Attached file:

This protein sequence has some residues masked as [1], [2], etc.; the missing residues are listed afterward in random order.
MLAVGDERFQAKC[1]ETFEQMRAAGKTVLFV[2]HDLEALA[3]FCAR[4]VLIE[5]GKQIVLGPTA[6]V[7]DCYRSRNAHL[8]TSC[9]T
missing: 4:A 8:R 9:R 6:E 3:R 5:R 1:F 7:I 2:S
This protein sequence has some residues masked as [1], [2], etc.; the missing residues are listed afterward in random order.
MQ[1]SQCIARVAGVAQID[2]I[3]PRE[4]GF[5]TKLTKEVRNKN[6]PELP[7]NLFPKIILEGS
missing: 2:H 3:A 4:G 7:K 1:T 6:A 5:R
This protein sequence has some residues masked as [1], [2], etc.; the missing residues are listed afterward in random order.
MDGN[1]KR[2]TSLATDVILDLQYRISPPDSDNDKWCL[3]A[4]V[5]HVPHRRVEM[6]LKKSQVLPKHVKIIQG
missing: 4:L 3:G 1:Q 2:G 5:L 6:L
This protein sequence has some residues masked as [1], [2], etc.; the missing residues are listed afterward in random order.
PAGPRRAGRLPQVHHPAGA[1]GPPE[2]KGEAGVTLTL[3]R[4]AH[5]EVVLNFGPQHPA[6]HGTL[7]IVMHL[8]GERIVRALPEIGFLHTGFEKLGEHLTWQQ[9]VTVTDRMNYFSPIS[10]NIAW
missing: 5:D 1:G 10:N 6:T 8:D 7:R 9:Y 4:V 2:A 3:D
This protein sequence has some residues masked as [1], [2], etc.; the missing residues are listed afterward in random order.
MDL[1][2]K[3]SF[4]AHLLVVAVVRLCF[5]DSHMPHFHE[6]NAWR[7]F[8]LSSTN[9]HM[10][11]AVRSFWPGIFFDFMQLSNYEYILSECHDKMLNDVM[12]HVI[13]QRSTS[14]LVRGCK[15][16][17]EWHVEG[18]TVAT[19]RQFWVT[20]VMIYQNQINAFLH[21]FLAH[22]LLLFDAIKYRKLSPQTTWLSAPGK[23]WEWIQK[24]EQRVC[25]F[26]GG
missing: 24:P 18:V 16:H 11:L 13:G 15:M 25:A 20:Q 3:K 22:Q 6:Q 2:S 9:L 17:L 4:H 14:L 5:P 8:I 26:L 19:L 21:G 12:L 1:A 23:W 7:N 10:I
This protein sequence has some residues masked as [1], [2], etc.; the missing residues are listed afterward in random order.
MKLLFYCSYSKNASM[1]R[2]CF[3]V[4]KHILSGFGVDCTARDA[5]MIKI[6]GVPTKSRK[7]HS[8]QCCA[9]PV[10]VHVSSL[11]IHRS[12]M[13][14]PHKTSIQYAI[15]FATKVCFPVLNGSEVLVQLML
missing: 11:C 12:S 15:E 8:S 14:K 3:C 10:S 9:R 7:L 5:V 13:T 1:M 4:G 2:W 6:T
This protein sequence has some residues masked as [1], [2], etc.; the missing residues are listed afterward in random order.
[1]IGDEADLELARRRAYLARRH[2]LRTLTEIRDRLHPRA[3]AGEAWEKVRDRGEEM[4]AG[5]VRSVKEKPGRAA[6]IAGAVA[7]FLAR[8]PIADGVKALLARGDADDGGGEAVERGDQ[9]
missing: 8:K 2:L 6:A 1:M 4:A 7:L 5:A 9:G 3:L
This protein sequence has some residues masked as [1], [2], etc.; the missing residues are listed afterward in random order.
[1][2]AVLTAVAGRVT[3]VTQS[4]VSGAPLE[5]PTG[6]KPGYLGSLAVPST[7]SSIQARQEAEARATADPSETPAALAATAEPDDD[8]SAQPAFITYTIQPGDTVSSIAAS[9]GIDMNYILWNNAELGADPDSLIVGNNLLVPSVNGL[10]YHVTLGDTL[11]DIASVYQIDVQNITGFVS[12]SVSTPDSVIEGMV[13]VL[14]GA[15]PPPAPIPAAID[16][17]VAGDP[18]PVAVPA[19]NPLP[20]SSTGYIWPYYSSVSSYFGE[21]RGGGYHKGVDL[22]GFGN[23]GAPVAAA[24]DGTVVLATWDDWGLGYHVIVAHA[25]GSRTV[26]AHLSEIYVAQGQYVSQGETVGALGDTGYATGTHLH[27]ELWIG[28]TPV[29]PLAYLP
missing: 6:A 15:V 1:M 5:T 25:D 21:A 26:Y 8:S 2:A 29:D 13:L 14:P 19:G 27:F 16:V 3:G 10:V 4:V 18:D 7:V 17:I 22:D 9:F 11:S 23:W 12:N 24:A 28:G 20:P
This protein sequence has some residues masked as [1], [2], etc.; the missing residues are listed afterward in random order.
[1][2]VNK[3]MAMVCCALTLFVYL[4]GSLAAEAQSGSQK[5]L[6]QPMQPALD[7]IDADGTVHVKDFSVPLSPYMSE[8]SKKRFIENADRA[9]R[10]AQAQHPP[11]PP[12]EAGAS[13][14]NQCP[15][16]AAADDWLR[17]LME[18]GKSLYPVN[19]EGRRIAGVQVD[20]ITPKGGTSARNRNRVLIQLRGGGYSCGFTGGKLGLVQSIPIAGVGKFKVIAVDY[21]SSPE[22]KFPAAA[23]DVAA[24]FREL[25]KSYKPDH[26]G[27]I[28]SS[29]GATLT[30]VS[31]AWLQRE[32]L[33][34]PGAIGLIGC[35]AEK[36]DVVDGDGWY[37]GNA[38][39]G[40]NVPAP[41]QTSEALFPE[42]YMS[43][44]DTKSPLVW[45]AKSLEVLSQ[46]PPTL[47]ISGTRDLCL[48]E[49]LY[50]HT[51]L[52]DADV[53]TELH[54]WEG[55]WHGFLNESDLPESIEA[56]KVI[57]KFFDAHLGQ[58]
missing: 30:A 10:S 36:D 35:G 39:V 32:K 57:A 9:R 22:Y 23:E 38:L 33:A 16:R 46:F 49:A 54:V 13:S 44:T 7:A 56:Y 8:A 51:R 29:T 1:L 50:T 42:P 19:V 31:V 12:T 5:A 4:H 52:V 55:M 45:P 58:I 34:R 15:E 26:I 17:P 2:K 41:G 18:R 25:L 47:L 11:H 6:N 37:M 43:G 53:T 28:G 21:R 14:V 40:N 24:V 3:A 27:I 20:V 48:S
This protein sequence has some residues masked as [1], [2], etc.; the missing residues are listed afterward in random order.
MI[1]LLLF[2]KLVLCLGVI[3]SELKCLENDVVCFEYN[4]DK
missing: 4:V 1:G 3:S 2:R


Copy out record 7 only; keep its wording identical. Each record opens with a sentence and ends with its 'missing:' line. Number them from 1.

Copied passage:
This protein sequence has some residues masked as [1], [2], etc.; the missing residues are listed afterward in random order.
[1]IGDEADLELARRRAYLARRH[2]LRTLTEIRDRLHPRA[3]AGEAWEKVRDRGEEM[4]AG[5]VRSVKEKPGRAA[6]IAGAVA[7]FLAR[8]PIADGVKALLARGDADDGGGEAVERGDQ[9]
missing: 8:K 2:L 6:A 1:M 4:A 7:L 5:A 9:G 3:L